Line 6 has always been a company at the forefront of the guitar world’s latest technological innovations. From high quality amplifiers to powerful multi-effects processors, the company has delivered consistently in terms of quality and innovation. And with the AMPLIFi FX100, its latest member of the forward-thinking AMPLIFi range of products, Line 6 seems to be stepping into the future of guitar effects processors. If this step is a hit or miss, however, remains to be seen as I delve into a detailed review of the AMPLIFi FX100.
There are three main qualities that factor in when creating a great multi-effects unit: sound quality, versatility and simplicity. No one can deny that the multi-effects units available on the market today have come a long way in terms of sound quality and versatility. But the one area that most of these units fall short at is simplicity. However, Roland seems to be nailing it of late with its BOSS ME series multi-effects units. Today I take a look at BOSS’s latest offering, the ME-80.
Over the years multi-effects processors have gone from being the excitable disappointments of the guitar world to becoming a series part of any guitarist’s arsenal of equipment. And over the past few years DigiTech has been a serious player in the multi-effects processor market offering guitarists units that are easy to use, affordable and versatile. Today I take a look at DigiTech’s latest upgrades to its iconic RP series the RP360 and RP360XP; both which pack in some serious effects and functionalities into a handy-sized package.
The DigiTech Element and Element XP are two of DigiTech’s more recent offerings that are both affordable and versatile. Both these pedals are jam packed with hundreds of effects and amp and cabinet modulations, and come complete with a built in tuner and drum machine. The only difference between the two is that the Element XP comes with an expression pedal and four additional expression-based effects.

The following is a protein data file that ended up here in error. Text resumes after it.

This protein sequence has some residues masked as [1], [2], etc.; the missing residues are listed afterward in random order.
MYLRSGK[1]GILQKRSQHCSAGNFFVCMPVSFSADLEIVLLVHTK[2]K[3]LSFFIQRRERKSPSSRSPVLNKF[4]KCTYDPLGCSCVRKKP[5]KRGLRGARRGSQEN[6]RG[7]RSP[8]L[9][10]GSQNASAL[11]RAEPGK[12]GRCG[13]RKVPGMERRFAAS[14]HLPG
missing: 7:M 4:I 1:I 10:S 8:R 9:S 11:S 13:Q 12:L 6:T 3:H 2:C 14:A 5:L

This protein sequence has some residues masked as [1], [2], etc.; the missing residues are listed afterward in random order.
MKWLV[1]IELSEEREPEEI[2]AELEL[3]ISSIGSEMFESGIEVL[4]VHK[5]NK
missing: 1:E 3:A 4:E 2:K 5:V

Technology is changing the world around us by the day, and multi-effects pedals are no different. The Digitech iPB-10 uses the iPad as its display screen and user interface; all you have to do is download the free app and dock your iPad into the unit. This idea builds on the smaller iStomp, which you could hook up to an iOS device and load a stompbox model onto. Now you can have up to ten different pedal effects, one amp and one cab model simultaneously on a multi-effects unit with a drastically-improved user interface.
Fender’s Mustang series of amplifiers are digital powerhouses, coming equipped with amp models and in-built effects to play around with. The success of this series has led Fender to fully enter the world of digital multi-effects with the Fender Mustang Floor. It’s essentially the disembodied processor of the Mustang III/IV/V shoved into a sturdy metal chassis that looks like it’s designed to survive a nuclear apocalypse.
Line 6 spoils us a little with their M-series multi-effects pedals. We expect basically everything, and the M13 is the epitome of this approach. You can combine any four of 109 effects at will, and you have 15 footswitches to play with. The M9 is smaller, boasting seven foot-switches and the same number of effects. The M5, the baby of the family, is the size of a fat stompbox (a similar size to a Big Muff) and still packs in the same catalogue of effects. However, you have just two pedals to use and can only apply one effect at a time.
The marketing for Line 6’s POD HD300 is nothing short of excessive. They claim that the new models are ten times more accurate than their original POD amp modeling, stuffed with “10 times as much amplifier DNA.” If the term “amplifier DNA” didn’t raise an eyebrow itself, the idea that the precision of the modeling has increased ten-fold is a somewhat dubious one that will leave most guitar effect aficionados stroking their chins in disbelief.
If Goldilocks were to choose a Line 6 POD HD series pedal, she would undoubtedly moan about the abundance of pedal switches and the sheer mass of the 500 and whine about the relative daintiness of the 300. The 400 falls right in the middle, the Goldilocks-zone for multi-effects pedals. In terms of price, size and functionality, it aims to strike a balance to suit players who play live, but don’t have the bankroll to splurge on the HD500.
The Zoom G5 builds on the success of its predecessor, the G3, to offer an unparalleled array of effects, amp models and cool additional features like a built-in looper. It’s also fairly cheap, so it’s an endearing prospect for those new to the world of multi-effects and people looking to upgrade their old units. In essence, it provides 297 different pedalboards in one solid unit – enough for a different effects setup for every single song in your setlist with hundreds of slots to spare.